Mac McKenzie



Mac McKenzie, once of punk band the Genuines, and most recently known for his work with the Cape Town all star band the Goema Captains of Cape Town, has taken a classical turn. He is presently working on his first symphonic presentation, `The Journey’.




{mp3}MAC MCKENZIE Orange Morning{/mp3}
Orange Morning
{mp3}Red Rock City{/mp3}
Red Rock City



About The Journey

A Genuine, A Goema Captain, A Symphony
By Iain Harris

It seems like an unlikely journey for a musician to move from being a punk in exile to a jazz star to a classical composer. And unexpected for someone with no formal music education to deliver a major work.

This work is the beginning of a journey. Mac has been brewing symphonic for some time now. From even before the days of the Genuines, his seminal punk rock band featuring pianist Hilton Schilder and drummer Ian Herman (also known for his work with Tananas), he was sketching symphonic pieces. “They’ve been lying around in my drawers,” he chuckles. “But there was never really the opportunity before to bring them out and really make something out of them.”

Future works include a harpsichord concerto and a performance in Oslo in 2007.

For Mac music is music. “Me I don’t want to be bound to being a jazz musician or a rock musician or a whatever musician. I’m a composer. As a composer you can go to any place in your mind. And so now I’m going symphonic.”




Mac McKenzie – three movements

Punk. Mac made his name in the 1980s as the frontman for goema punk band The Genuines, featuring Hilton Schilder, Ian Herman and Gerard O’Brien. The band became a cult icon. Mac and Hilton, his collaborator since high school, took the frenetic goema rhythms, added electric guitar, keyboards and punk attitude. It was brash and hard and rebellious and the girls loved it. It was a revolutionary music. People couldn’t believe that this was goema. Under the apartheid regime their music was banned. In Europe the songs were on top of the charts.

Jazz. In 2002, Mac, together once more with Hilton, assembled a band called the Goema Captains of Cape Town. The band came together for a live recording session as part of the Wondergigs, a 13 part series of live recordings taking in the breadth of Cape Town music. With the maturity of age and the elegance of experience, electric guitar was exchanged for jazz guitar, keyboards for grand piano and punk attitude for concert hall cool. In came a banjo, double bass, tambourine and trumpet and accordion.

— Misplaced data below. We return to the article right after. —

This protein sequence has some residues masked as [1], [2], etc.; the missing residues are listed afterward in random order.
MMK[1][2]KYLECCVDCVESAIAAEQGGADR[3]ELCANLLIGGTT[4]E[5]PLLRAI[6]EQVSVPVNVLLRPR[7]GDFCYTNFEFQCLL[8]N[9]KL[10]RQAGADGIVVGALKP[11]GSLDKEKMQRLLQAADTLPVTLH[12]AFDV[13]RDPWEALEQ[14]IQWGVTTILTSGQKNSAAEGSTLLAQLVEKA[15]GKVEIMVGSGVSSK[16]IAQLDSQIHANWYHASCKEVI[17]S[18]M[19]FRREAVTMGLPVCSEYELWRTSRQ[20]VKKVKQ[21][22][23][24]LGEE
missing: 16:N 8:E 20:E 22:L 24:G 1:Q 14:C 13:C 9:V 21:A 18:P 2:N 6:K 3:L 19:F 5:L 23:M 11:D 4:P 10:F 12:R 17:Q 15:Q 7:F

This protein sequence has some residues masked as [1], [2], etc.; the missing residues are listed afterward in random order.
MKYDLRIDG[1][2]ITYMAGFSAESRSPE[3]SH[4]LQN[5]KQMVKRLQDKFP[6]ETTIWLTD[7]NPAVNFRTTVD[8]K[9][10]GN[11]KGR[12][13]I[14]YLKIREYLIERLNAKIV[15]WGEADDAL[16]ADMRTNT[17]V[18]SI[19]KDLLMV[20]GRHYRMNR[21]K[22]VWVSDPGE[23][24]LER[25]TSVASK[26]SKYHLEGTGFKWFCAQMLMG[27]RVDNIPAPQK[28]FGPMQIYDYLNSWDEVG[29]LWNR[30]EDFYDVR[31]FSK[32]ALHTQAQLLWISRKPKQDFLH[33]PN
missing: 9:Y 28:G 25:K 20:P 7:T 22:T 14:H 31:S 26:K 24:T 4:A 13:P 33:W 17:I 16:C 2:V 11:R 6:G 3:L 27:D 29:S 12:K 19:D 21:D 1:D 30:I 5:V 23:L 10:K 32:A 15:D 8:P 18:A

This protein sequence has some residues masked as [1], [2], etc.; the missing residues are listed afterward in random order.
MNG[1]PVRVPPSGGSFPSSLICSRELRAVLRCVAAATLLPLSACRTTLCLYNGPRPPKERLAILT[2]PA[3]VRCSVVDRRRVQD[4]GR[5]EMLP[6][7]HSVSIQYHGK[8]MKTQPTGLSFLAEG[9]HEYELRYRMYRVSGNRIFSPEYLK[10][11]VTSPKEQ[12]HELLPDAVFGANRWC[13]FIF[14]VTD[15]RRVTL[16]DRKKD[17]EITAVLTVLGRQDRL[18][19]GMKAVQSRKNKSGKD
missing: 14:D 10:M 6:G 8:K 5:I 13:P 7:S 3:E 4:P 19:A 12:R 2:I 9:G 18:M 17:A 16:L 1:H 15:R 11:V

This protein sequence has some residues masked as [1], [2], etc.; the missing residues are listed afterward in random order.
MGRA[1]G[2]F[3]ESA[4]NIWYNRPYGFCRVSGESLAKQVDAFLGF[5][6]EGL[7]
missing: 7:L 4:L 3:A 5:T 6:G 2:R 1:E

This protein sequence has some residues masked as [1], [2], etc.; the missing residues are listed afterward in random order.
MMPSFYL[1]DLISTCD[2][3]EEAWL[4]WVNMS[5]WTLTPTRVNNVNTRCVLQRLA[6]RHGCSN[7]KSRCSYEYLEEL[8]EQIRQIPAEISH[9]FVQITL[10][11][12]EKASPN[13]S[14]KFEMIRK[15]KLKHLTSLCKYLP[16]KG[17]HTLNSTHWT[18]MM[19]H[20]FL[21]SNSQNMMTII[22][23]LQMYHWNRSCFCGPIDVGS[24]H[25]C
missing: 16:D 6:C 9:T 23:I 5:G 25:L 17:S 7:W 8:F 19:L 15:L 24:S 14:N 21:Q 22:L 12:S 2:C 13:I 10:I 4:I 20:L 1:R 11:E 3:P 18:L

And out came a sound that had never been heard before. It was goema, but it was in the penthouse lounge. Slowed down, sultry, spacious and elegant. Music for dancing in couples, music for romance. Liberation music for a city without slave-masters. Music for a new identity.

Symphony. In 2006, goema takes a further evolution with Mac as he unveils his first symphony. A goema symphony. He has written a brand new composition, one movement in seven parts, that will be performed by the 45 piece Cape Philharmonic Orchestra. The conductor will be George Michie.

“Off the cuff you show your hands,” is Mac’s favourite line. And that’s where his music is at. Free and fantastical.




What is this goema?

It is a music of liberation.

It is a music of transcendence.
Cape Town is a pirate city. We are a pirate of cultures. It’s like Cape Town has pirated pieces of the whole world. Everything is gathered here. Cape Town is a port city after all, absorbing the world over hundreds of years. It’s a touch of Europe, a little bit of India and Malaysia, it is a piece of Africa, there’s Brazil in here and there’s America and Israel and Maputo. Cape Town is not one thing: it is many things in one.

The music of this city with multiple identities is called goema. The name originates with the Khoe people. The Khoe women played a drum, it was called a goma, because of the ox skin that covered the drum. The women would play and the men would dance.

Over hundreds of years, bantu tribes migrated south, missionaries arrived, colonisers laid claim and slaves were imported to the city. As the music of these worlds collided and became a common language, the goma became goema.

Think of samba. It emerged in the favelas, the slums, out of oppression, and now it infuses everything in the Brazilian nation. Goema is our samba.